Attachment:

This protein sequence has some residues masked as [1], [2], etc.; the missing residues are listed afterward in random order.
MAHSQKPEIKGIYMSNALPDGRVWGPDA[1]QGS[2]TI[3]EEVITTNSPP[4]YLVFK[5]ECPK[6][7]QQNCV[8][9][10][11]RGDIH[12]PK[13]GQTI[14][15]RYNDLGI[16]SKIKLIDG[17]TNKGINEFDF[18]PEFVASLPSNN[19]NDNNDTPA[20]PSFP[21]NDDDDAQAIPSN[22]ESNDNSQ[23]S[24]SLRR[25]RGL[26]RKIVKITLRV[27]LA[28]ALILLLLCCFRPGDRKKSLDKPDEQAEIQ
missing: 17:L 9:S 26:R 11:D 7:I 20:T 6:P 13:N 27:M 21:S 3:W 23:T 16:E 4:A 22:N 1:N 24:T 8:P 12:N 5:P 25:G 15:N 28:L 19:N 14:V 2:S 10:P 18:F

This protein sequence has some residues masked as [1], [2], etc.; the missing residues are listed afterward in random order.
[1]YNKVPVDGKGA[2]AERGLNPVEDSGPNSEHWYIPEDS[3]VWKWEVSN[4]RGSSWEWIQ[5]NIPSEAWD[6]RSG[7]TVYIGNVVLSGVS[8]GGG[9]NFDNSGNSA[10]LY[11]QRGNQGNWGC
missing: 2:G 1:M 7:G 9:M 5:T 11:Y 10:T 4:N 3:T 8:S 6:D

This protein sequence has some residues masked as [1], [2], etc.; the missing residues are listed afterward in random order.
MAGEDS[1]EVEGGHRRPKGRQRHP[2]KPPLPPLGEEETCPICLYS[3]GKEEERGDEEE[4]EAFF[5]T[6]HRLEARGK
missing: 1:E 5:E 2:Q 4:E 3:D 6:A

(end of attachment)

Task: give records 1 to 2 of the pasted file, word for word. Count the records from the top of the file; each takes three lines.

This protein sequence has some residues masked as [1], [2], etc.; the missing residues are listed afterward in random order.
MAHSQKPEIKGIYMSNALPDGRVWGPDA[1]QGS[2]TI[3]EEVITTNSPP[4]YLVFK[5]ECPK[6][7]QQNCV[8][9][10][11]RGDIH[12]PK[13]GQTI[14][15]RYNDLGI[16]SKIKLIDG[17]TNKGINEFDF[18]PEFVASLPSNN[19]NDNNDTPA[20]PSFP[21]NDDDDAQAIPSN[22]ESNDNSQ[23]S[24]SLRR[25]RGL[26]RKIVKITLRV[27]LA[28]ALILLLLCCFRPGDRKKSLDKPDEQAEIQ
missing: 17:L 9:S 26:R 11:D 7:I 20:T 6:P 13:N 27:M 21:S 3:W 23:T 16:E 4:A 22:N 1:N 24:T 8:P 12:N 5:P 25:G 15:N 28:L 19:N 14:V 2:S 10:P 18:F

This protein sequence has some residues masked as [1], [2], etc.; the missing residues are listed afterward in random order.
[1]YNKVPVDGKGA[2]AERGLNPVEDSGPNSEHWYIPEDS[3]VWKWEVSN[4]RGSSWEWIQ[5]NIPSEAWD[6]RSG[7]TVYIGNVVLSGVS[8]GGG[9]NFDNSGNSA[10]LY[11]QRGNQGNWGC
missing: 2:G 1:M 7:G 9:M 5:T 11:Y 10:T 4:N 3:T 8:S 6:D